These are not TV people. They are not trained for what they are
doing. No one knows that the anchorman is actually an overweight black man in the South Bronx,
with health issues which will take him away too soon. They all demand
to be judged by their content, and reject our expectations of who they
should be or what they should look like, which are the be-all and
end-all for the media they are fighting.
Some, in fact, are pseudonymous, and want to stay that way. Just like Locke and Demosthenes. The best of these is named Digby.
Digby is a writer on fire, unafraid to speak truth to power, totally at
home in the world of rhetoric, eloquent beyond belief. Digby often shocks the ringmaster, who will simply write Digby Speak, you listen.
So finally, with another election coming up, and with this
movement’s goals now the majority opinion of the country, an umbrella
group meant to institutionalize these goals wants to give the Netroots
an award. They want to bring a group of them together, behind a podium,
and thank them for turning the world upside down.
The group decides that only one person can truly speak for them. Digby.
So who is Digby? We imagine a cross between Sean Connery’s James
Bond and Harrison Ford in a smoking jacket, a suave intellectual of the
Rex Harrison type, a raconteur, bon vivant, a lady’s man. Is it Steve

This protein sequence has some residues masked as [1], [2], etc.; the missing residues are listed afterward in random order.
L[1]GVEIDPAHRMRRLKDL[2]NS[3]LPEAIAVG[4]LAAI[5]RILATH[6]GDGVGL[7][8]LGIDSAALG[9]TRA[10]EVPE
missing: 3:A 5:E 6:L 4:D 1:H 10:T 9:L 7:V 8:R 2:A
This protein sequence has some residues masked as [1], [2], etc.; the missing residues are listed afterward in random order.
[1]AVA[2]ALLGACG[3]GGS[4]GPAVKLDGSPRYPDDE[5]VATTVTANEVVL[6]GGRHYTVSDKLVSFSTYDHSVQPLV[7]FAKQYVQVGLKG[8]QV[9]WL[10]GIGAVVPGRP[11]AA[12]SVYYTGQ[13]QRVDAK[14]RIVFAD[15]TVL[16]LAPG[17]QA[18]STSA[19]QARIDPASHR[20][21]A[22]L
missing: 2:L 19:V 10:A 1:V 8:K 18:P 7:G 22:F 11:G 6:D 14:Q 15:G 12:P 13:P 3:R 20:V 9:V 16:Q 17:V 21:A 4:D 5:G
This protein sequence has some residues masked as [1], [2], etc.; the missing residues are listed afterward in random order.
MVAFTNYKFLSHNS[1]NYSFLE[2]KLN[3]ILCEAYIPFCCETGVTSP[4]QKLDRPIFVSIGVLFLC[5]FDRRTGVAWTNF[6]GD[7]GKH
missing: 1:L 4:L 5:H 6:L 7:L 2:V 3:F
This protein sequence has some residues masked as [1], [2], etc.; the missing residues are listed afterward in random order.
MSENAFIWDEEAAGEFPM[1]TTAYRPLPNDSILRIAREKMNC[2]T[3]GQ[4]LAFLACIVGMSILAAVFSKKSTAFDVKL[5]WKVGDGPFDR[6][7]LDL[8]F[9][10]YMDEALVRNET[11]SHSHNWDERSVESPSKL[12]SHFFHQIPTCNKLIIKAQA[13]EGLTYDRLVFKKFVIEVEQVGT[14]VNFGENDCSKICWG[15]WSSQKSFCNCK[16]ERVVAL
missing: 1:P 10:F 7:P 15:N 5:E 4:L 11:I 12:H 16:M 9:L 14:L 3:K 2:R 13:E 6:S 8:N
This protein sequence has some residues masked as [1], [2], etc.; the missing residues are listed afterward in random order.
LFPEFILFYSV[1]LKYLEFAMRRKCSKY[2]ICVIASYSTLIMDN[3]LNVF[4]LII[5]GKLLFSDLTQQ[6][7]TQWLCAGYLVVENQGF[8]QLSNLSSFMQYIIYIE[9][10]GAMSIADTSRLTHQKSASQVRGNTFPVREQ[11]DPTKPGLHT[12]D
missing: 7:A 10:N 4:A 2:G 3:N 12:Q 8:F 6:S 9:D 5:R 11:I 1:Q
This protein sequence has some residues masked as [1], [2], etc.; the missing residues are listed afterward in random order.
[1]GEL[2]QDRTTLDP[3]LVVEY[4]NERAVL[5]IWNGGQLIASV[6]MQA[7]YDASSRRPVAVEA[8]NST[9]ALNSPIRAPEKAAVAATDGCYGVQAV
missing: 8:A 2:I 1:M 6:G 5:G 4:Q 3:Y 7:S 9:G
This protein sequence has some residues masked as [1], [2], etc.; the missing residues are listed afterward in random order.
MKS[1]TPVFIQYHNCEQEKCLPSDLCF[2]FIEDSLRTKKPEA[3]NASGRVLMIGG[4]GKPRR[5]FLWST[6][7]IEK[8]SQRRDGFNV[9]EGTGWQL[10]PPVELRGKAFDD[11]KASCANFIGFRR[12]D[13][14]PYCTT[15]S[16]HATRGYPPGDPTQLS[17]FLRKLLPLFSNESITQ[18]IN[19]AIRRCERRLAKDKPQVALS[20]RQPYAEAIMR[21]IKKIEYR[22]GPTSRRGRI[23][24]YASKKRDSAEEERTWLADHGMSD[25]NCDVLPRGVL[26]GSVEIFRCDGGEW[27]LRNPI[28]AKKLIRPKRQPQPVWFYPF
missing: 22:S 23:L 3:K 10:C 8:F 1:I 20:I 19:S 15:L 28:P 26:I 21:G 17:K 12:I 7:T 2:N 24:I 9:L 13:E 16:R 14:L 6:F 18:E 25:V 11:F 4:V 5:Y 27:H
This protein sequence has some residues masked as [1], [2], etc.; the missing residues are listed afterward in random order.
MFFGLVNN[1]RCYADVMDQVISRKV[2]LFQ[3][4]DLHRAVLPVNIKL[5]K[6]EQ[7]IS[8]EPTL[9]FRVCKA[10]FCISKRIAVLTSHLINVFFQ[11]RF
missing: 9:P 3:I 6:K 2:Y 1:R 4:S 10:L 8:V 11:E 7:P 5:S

Martin, or James Wolcott? Is it one of Bill Clinton’s old
speechwriters, maybe the Big Dog himself?
If you click play, be ready for a shock. Because Digby, it turns
out, is a nice middle-aged lady from Santa Monica. Looks a bit like my
wife, actually. She got tired of being talked down to by politicians
and big media. She started talking back. That is, assuming this really
is Digby, and she doesn’t have some 12 year old kid in Santa
Monica writing all this for her, pushing her before the microphones to
protect their own anonymity.
Because that would be silly. More to the point, that would be fiction.
It’s a prosaic ending, but there’s an important point to be made.
The reality of the Netroots turns out to be much grander than anything
Orson Scott Card imagined. It’s much bigger than anything the Dean
campaign, or the Democratic Party itself, could have ever directed.
When you allow something to grow organically, when you enable rather
than dictate, the results are always bigger, wider and deeper than any
one person can imagine. This is what Adam Smith talked about in The
Wealth of Nations. It was what Thomas Jefferson was describing. It is
what open source is all about.
Central direction doesn’t work. Central casting doesn’t work.
Top-down politics, monopolistic business practices, no single vision
can dominate reality, nor should it.
The Internet and open source values of our time aren’t communist,
fascist, religious or dictatorial in any way. They are a throwback to
the founding values of our republic, our economy, and the better angels
of our nature.
Although, come to think of it, Digby does look a bit like John Adams. Don’t you think?